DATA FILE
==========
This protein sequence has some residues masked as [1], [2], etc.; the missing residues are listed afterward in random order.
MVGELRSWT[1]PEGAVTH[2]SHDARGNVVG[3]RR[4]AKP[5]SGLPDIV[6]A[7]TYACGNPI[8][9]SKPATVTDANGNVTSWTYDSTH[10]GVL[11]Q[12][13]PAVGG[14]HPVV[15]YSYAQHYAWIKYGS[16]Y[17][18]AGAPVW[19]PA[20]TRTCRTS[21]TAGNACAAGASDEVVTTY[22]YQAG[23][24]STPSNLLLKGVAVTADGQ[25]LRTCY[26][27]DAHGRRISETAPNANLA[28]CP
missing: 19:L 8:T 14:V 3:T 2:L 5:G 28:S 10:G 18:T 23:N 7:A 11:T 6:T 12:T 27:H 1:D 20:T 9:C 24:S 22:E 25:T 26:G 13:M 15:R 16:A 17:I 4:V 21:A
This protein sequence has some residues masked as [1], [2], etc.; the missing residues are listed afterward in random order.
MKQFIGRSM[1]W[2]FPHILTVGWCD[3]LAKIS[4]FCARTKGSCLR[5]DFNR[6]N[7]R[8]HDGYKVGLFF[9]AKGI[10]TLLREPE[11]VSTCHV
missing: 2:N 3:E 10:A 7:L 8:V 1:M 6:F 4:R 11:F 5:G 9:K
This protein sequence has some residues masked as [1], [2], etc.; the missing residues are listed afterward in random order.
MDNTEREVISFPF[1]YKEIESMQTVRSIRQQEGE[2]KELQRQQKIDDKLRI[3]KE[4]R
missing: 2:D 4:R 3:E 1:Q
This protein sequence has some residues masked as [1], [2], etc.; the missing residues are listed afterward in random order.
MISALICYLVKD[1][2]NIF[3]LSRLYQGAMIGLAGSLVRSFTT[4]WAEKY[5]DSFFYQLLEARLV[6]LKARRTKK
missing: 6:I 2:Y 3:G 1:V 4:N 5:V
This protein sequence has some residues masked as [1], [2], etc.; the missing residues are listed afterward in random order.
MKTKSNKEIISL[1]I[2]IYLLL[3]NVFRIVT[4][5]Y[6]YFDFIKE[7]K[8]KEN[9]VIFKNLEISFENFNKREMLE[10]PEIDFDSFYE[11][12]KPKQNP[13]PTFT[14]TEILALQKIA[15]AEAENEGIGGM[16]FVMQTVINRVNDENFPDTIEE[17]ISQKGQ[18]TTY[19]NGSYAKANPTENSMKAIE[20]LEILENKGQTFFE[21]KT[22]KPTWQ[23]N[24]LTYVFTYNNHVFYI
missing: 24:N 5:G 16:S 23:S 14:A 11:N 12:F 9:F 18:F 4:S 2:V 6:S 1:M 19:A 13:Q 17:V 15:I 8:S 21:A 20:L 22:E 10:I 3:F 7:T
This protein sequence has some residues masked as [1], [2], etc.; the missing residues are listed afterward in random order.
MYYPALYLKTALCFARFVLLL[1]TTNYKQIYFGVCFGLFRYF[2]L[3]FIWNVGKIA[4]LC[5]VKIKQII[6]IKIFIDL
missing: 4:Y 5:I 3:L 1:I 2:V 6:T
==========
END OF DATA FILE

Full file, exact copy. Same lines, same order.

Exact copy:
This protein sequence has some residues masked as [1], [2], etc.; the missing residues are listed afterward in random order.
MVGELRSWT[1]PEGAVTH[2]SHDARGNVVG[3]RR[4]AKP[5]SGLPDIV[6]A[7]TYACGNPI[8][9]SKPATVTDANGNVTSWTYDSTH[10]GVL[11]Q[12][13]PAVGG[14]HPVV[15]YSYAQHYAWIKYGS[16]Y[17][18]AGAPVW[19]PA[20]TRTCRTS[21]TAGNACAAGASDEVVTTY[22]YQAG[23][24]STPSNLLLKGVAVTADGQ[25]LRTCY[26][27]DAHGRRISETAPNANLA[28]CP
missing: 19:L 8:T 14:V 3:T 2:L 5:G 28:S 10:G 18:T 23:N 7:A 11:T 6:T 12:T 27:H 1:D 20:T 9:C 24:S 22:E 25:T 26:G 13:M 15:R 16:A 17:I 4:V 21:A
This protein sequence has some residues masked as [1], [2], etc.; the missing residues are listed afterward in random order.
MKQFIGRSM[1]W[2]FPHILTVGWCD[3]LAKIS[4]FCARTKGSCLR[5]DFNR[6]N[7]R[8]HDGYKVGLFF[9]AKGI[10]TLLREPE[11]VSTCHV
missing: 2:N 3:E 10:A 7:L 8:V 1:M 6:F 4:R 11:F 5:G 9:K
This protein sequence has some residues masked as [1], [2], etc.; the missing residues are listed afterward in random order.
MDNTEREVISFPF[1]YKEIESMQTVRSIRQQEGE[2]KELQRQQKIDDKLRI[3]KE[4]R
missing: 2:D 4:R 3:E 1:Q
This protein sequence has some residues masked as [1], [2], etc.; the missing residues are listed afterward in random order.
MISALICYLVKD[1][2]NIF[3]LSRLYQGAMIGLAGSLVRSFTT[4]WAEKY[5]DSFFYQLLEARLV[6]LKARRTKK
missing: 6:I 2:Y 3:G 1:V 4:N 5:V
This protein sequence has some residues masked as [1], [2], etc.; the missing residues are listed afterward in random order.
MKTKSNKEIISL[1]I[2]IYLLL[3]NVFRIVT[4][5]Y[6]YFDFIKE[7]K[8]KEN[9]VIFKNLEISFENFNKREMLE[10]PEIDFDSFYE[11][12]KPKQNP[13]PTFT[14]TEILALQKIA[15]AEAENEGIGGM[16]FVMQTVINRVNDENFPDTIEE[17]ISQKGQ[18]TTY[19]NGSYAKANPTENSMKAIE[20]LEILENKGQTFFE[21]KT[22]KPTWQ[23]N[24]LTYVFTYNNHVFYI
missing: 24:N 5:G 16:S 23:S 14:A 11:N 12:F 9:F 18:F 4:S 2:V 6:S 1:M 19:A 13:Q 17:V 15:I 8:S 21:A 20:L 22:E 10:I 3:F 7:T
This protein sequence has some residues masked as [1], [2], etc.; the missing residues are listed afterward in random order.
MYYPALYLKTALCFARFVLLL[1]TTNYKQIYFGVCFGLFRYF[2]L[3]FIWNVGKIA[4]LC[5]VKIKQII[6]IKIFIDL
missing: 4:Y 5:I 3:L 1:I 2:V 6:T